When the crowds were increasing, he began to say, ‘This generation is an evil generation; it asks for a sign, but no sign will be given to it except the sign of Jonah. For just as Jonah became a sign to the people of Nineveh, so the Son of Man will be to this generation. The queen of the South will rise at the judgement with the people of this generation and condemn them, because she came from the ends of the earth to listen to the wisdom of Solomon, and see, something greater than Solomon is here! The people of Nineveh will rise up at the judgement with this generation and condemn it, because they repented at the proclamation of Jonah, and see, something greater than Jonah is here! – Luke 11:29-32

I just love that Jesus isn’t all nicey-nicey all the time.  Yes, we read about Jesus having compassion on Jerusalem; on the crowds that followed him; on the blind and lame and social castoffs who came to him for healing, comfort, or a chance to return to full community with others.  At the same time, the so-called “Temple cleansing” isn’t the only time Jesus anger and frustration overflowed.  If you believe Jesus can call a bunch of people standing around him “an evil generation” without anger, your faith and imagination are far better than mine.

Yet, for what is he condemning them?  For some kind of sign, something that let’s them know, definitively, that he, this carpenter from Nazareth, is the One promised.  Like the parable of the Rich Man and Lazarus, at the end of which the Rich Man begs The Lord to return to his family to warn them only to be told that this man’s family had the Law and Prophets, and if that’s too bad, well too bad so sad.  In other words, Jesus is condemning an entire generation for basic faithlessness.  As if the whole history of Israel, the Scriptures that attest to what God has done and will do, isn’t enough, now the people want some kind of sign.  To which Jesus says, “Fine!  You want a sign?  How about Jonah?  How about the Queen of Sheba who came to sit at the feet of Solomon?  The Kingdom of the South condemns you for your faithlessness; Nineveh condemns you for your faithlessness.  Consider that.”

In this way, the United Methodist Church is so much like this evil generation.  We have our heroes – Adam Hamilton, Mike Slaughter, Rob Bell – who we look to for guidance through our generation-long malaise.  We look for signs that our churches are alive, whether it’s through more people attending, higher giving, vibrant Sunday School and Youth ministries – including the required Summer Mission Trip, which has become de rigeur – and mistake all of it for the life of the Spirit.  Not that I’m condemning more people in church, or mission trips; just that we think these are signs of the presence of the Spirit, signs of life, when all the sign we need has already been given to us.  Consider part of the lyrics from the song above:

When will we learn, when will we change?
Just in time to see it all come down

Those left standing will make millions
Writing books on the way it should have been

We have all the tools, all the understanding, all the knowledge, all we need to be about the business of being the Church.  What we lack is faith – faith in the God who calls us; faith in the Son who saves us; faith in the Spirit who brings us Life and New Life – to be about what we should be.  We mistake being busy for being about making Disciples.  We mistake larger attendance numbers for making Disciples.  We mistake our Summer Mission Trips for transforming the world.  In other words, we think all this stuff can silence the nagging fear that it just isn’t enough, that we need something, some sign, that we’re doing it right.  We don’t have to have our theology right; we don’t have to have our doctrine set forth appropriately; we don’t have to pray the right prayer; we don’t have to see the face of Jesus above the altar;  we don’t need signs.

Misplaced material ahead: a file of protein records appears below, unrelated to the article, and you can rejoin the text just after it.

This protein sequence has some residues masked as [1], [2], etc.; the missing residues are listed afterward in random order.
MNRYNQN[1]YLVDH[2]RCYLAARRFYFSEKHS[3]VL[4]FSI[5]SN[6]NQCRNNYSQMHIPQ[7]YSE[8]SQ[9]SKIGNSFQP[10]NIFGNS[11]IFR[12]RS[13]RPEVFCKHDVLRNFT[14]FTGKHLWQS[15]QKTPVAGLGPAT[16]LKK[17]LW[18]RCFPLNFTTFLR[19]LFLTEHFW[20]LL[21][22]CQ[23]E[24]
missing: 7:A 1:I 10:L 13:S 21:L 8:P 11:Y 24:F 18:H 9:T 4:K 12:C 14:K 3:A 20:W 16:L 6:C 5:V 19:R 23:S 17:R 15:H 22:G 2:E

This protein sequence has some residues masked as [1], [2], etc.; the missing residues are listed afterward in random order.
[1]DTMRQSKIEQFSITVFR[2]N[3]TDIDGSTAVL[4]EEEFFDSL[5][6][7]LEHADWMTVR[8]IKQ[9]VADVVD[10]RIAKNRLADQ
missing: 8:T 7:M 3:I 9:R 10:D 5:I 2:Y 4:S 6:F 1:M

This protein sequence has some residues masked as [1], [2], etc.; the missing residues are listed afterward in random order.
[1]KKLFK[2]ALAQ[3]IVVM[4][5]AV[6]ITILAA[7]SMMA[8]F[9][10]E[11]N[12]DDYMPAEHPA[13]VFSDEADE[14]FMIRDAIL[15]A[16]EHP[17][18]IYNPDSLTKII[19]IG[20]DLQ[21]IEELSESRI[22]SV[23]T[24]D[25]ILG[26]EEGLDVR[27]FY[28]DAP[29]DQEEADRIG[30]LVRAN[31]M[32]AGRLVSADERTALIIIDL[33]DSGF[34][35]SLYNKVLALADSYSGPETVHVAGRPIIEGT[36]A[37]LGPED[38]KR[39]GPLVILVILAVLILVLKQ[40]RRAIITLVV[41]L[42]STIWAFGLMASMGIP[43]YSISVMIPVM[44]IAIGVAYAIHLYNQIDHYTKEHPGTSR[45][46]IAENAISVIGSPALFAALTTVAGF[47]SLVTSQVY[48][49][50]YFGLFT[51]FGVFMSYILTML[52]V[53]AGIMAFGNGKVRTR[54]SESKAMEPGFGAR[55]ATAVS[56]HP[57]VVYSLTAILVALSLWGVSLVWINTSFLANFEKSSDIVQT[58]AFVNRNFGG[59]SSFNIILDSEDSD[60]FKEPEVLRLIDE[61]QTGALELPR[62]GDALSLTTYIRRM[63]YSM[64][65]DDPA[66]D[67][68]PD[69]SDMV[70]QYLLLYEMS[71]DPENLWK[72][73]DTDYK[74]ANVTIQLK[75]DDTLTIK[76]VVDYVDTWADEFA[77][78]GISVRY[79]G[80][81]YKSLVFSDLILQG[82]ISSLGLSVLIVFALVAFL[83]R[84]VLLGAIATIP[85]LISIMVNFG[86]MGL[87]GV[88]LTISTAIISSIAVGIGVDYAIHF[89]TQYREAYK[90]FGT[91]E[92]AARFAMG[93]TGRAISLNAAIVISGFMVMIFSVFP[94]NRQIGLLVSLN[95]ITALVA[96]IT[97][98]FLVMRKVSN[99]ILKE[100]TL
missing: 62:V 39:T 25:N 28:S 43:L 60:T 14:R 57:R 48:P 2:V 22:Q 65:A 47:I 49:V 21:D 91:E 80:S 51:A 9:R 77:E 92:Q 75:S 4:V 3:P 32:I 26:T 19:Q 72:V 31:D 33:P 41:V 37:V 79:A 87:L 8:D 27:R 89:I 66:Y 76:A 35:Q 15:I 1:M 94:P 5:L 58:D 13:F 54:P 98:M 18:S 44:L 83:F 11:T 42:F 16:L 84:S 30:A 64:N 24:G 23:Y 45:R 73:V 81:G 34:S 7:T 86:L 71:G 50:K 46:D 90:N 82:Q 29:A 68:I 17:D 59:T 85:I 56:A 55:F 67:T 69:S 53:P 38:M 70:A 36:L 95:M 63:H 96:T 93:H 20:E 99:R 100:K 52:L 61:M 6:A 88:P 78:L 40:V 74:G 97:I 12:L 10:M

I have a Facebook friend who’s a United Methodist pastor here in the Northern Illinois Conference.  She constantly writes that she loves her job.  She notes when she receives compliments from youth in her church, such as, “You make church fun!”.  She holds office hours every Tuesday evening at a local Mexican Restaurant, and folks stop by.  Oh, and did I tell you that she has a pink streak in her hair, in every picture she’s smiling a huge, warm smile, and that she preaches barefoot because she is treading on Holy Ground?  I’m sure she and her church have the same worries all other churches have; there’s no reason to believe they are exempt.  All the same, her message is more than perky happiness.  Her message is far simpler: She is about the ministry of Jesus Christ in the world, and, man, isn’t it a blast?  It’s holy, sure, and it’s serious, life-altering, world-altering business.  There’s no reason not to celebrate the sheer joy of being about this work to which she’s been called, and at which she is so adept.

We need more like her.  We need more men and women who love what they do, that to which they are called, and can share that love and joy with the world.  There’s no magic formula, no sign, no miracle.  Just understanding that one greater than Solomon and Jonah has come, and that’s worth celebrating, that should be enough to create excitement and enthusiasm for this whole church thing.  Joy, love, and an enthusiasm for sharing that – there’s your sign.  Otherwise, we might just find the good folks of Nineveh telling us, “What the world’s wrong with you?”


Tags: , , , , , , ,

About gksafford

I'm a middle-aged theologically educated clergy spouse, living in the Midwest. My children are the most important thing in my life. Right behind them and my wife is music. I'm most interested in teaching people to listen to contemporary music with ears of faith. Everything else you read on here is straw.
%d bloggers like this: